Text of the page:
Beginning of the End


Jacob Comes Home

This chapter is based on Genesis 34; 35; 37.

Crossing the Jordan, “Jacob came in safety to the city of Shechem, which is in the land of Canaan.” Here he “bought the parcel of land, where he had pitched his tent, from the children of Hamor, Shechem’s father, for a hundred pieces of money. Then he erected an altar there.” It was here also that he dug the well to which Jesus came seventeen centuries later. Beside this well Jacob’s Son and Savior rested during the noontime heat and told His amazed hearers of that “fountain of water springing up into everlasting life” (John 4:14). BOE 94.1

The time that Jacob and his sons spent at Shechem ended in bloodshed. One daughter of the family had been brought to shame and sorrow; two brothers were involved in the guilt of murder; a whole city had experienced ruin and slaughter in retaliation for the lawless deed of one rash youth. The beginning that led to results so terrible was the act of Jacob’s daughter in going out to associate with the ungodly. Anyone who seeks pleasure among those who do not fear God is inviting temptations. BOE 94.2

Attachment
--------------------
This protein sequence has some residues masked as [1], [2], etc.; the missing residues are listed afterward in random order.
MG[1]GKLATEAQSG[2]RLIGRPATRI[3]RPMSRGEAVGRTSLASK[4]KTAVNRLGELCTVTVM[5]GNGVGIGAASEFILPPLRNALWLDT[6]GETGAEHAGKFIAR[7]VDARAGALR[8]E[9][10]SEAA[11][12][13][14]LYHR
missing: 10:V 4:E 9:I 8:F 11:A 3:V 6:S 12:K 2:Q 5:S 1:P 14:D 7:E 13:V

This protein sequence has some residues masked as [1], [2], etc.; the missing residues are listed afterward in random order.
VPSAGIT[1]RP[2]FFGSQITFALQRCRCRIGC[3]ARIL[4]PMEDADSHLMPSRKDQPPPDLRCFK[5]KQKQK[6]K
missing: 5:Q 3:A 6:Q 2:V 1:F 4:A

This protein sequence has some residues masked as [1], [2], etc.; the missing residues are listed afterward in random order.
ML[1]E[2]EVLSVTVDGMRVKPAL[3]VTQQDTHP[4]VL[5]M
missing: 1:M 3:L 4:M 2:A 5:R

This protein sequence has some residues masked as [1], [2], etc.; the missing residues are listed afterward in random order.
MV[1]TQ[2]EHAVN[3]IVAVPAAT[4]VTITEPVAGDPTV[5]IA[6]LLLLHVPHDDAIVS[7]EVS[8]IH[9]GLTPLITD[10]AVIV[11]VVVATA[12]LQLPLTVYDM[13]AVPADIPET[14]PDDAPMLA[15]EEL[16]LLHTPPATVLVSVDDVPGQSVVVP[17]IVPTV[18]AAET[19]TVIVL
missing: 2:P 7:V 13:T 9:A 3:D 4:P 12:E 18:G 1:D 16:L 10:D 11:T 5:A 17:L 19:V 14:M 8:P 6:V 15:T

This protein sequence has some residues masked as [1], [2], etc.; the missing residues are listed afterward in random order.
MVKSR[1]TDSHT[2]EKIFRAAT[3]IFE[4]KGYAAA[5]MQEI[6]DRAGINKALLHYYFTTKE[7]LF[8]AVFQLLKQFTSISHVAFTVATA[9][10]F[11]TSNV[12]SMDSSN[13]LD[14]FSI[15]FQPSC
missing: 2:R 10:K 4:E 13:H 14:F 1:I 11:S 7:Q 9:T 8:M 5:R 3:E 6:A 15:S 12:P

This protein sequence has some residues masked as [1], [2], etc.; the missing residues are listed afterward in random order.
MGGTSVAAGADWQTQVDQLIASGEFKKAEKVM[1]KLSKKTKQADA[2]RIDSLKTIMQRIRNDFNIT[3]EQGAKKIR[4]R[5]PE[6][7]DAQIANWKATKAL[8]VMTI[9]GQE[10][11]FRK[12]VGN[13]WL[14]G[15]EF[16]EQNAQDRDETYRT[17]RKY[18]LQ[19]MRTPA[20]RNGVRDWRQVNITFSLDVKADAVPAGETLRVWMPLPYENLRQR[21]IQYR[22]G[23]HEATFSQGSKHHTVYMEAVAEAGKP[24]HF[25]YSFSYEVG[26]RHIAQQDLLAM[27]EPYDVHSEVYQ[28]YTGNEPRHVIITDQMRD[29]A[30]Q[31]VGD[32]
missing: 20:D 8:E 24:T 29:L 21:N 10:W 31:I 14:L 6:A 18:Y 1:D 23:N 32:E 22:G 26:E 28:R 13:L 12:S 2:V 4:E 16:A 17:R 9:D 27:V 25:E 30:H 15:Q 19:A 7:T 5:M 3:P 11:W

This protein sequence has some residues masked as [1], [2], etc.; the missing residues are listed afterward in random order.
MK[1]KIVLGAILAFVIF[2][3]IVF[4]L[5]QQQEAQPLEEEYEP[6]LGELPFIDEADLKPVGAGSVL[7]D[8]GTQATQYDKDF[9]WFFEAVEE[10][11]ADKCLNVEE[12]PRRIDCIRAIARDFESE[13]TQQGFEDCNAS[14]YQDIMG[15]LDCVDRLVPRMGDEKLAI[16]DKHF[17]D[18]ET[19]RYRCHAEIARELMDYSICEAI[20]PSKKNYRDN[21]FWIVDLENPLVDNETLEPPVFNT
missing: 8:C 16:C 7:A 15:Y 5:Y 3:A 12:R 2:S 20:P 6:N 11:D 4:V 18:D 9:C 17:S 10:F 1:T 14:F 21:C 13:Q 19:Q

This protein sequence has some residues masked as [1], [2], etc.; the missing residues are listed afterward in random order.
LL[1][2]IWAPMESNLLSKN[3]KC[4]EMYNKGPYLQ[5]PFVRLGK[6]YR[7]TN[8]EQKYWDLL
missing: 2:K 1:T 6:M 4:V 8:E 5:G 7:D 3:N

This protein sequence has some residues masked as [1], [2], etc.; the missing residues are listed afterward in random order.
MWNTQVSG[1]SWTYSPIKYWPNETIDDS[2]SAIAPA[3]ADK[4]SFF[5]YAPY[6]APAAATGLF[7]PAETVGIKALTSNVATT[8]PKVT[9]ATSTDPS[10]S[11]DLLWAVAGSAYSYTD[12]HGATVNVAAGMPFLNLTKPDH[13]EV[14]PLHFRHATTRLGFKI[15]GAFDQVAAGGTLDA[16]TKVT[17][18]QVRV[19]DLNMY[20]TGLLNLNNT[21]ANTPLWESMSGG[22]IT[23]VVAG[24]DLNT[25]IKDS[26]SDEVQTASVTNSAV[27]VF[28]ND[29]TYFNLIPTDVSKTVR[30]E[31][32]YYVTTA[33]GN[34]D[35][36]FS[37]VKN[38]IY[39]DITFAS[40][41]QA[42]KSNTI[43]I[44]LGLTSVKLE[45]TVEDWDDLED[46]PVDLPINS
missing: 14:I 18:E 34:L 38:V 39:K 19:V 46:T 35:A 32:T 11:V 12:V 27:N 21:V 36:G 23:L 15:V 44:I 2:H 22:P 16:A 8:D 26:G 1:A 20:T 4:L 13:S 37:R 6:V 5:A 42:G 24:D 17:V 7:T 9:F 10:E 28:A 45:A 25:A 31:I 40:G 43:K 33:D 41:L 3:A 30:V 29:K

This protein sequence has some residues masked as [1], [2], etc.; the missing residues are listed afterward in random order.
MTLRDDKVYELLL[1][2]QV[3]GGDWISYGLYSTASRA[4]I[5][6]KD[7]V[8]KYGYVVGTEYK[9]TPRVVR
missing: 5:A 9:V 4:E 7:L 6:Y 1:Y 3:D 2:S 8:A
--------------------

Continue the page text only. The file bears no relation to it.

The treacherous cruelty of Simeon and Levi toward the Shechemites was a terrible sin. The news of their revenge filled Jacob with horror. Heartsick at the deceit and violence of his sons, he said, “You have troubled me by making me obnoxious among the inhabitants of the land ... and since I am few in number, they will gather themselves together against me and kill me, I shall be destroyed, my household and I.” BOE 94.3

Jacob felt that there was cause for deep humiliation. Cruelty and falsehood were in the character of his sons. False gods and idolatry had gained a foothold to some extent even in his household. BOE 94.4

While Jacob was so bowed down with trouble, the Lord directed him to journey south toward Bethel. The thought of this place reminded him not only of his vision of the angels and of God’s promises of mercy, but of the vow he had made there that the Lord would be his God. Determined that his household should be freed from the defilement of idolatry before going to this sacred spot, he gave direction to all, “Put away the foreign gods that are among you, purify yourselves, and change your garments. Then let us arise and go up to Bethel; and I will make an altar there to God, who answered me in the day of my distress and has been with me in the way which I have gone.” BOE 94.5